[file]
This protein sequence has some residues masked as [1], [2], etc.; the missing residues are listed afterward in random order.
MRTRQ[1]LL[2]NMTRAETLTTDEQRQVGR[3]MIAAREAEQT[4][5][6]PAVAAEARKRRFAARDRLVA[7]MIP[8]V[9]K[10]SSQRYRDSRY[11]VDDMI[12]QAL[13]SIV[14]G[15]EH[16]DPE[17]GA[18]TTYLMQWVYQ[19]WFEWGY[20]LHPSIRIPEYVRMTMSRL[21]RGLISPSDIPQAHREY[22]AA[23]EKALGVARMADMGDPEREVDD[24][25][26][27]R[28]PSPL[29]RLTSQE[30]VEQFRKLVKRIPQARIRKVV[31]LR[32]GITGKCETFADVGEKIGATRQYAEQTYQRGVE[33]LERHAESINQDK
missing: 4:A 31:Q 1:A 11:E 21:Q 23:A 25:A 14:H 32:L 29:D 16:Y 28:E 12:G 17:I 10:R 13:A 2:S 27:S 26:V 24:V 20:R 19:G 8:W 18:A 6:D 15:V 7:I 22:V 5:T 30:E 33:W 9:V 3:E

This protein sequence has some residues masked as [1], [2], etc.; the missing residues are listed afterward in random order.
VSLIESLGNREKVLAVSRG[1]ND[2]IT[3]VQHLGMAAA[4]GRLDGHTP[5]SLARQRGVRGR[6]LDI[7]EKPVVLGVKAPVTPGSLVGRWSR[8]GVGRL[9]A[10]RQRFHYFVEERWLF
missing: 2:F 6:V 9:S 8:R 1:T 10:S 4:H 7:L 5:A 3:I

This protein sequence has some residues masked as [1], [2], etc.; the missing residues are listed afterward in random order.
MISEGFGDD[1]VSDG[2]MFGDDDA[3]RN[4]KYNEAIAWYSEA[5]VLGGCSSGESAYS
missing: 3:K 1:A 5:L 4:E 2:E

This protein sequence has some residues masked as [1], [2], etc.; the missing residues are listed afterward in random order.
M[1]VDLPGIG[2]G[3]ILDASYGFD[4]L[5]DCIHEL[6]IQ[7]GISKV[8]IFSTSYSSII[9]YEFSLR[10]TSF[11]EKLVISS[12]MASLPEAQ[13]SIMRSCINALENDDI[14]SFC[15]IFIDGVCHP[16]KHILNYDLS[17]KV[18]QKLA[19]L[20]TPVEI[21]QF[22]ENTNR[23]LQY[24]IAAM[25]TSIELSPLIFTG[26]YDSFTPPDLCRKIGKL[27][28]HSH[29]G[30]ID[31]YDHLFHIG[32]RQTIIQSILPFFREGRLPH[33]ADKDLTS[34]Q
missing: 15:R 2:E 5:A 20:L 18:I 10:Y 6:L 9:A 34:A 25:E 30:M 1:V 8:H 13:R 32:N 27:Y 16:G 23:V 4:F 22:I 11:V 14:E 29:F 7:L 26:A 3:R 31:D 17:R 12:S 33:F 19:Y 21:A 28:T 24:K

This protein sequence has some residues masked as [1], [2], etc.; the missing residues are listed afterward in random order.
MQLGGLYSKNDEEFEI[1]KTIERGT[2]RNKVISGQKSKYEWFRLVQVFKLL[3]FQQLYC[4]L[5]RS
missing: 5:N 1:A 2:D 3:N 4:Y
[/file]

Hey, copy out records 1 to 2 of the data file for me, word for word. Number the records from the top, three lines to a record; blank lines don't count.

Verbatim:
This protein sequence has some residues masked as [1], [2], etc.; the missing residues are listed afterward in random order.
MRTRQ[1]LL[2]NMTRAETLTTDEQRQVGR[3]MIAAREAEQT[4][5][6]PAVAAEARKRRFAARDRLVA[7]MIP[8]V[9]K[10]SSQRYRDSRY[11]VDDMI[12]QAL[13]SIV[14]G[15]EH[16]DPE[17]GA[18]TTYLMQWVYQ[19]WFEWGY[20]LHPSIRIPEYVRMTMSRL[21]RGLISPSDIPQAHREY[22]AA[23]EKALGVARMADMGDPEREVDD[24][25][26][27]R[28]PSPL[29]RLTSQE[30]VEQFRKLVKRIPQARIRKVV[31]LR[32]GITGKCETFADVGEKIGATRQYAEQTYQRGVE[33]LERHAESINQDK
missing: 4:A 31:Q 1:A 11:E 21:Q 23:A 25:A 14:H 32:L 29:D 16:Y 28:E 12:G 17:I 10:R 13:A 2:S 27:S 26:V 24:V 20:R 19:G 8:W 18:A 6:D 15:V 7:I 22:V 5:T 30:E 33:W 9:V 3:E

This protein sequence has some residues masked as [1], [2], etc.; the missing residues are listed afterward in random order.
VSLIESLGNREKVLAVSRG[1]ND[2]IT[3]VQHLGMAAA[4]GRLDGHTP[5]SLARQRGVRGR[6]LDI[7]EKPVVLGVKAPVTPGSLVGRWSR[8]GVGRL[9]A[10]RQRFHYFVEERWLF
missing: 2:F 6:V 9:S 8:R 1:T 10:S 4:H 7:L 5:A 3:I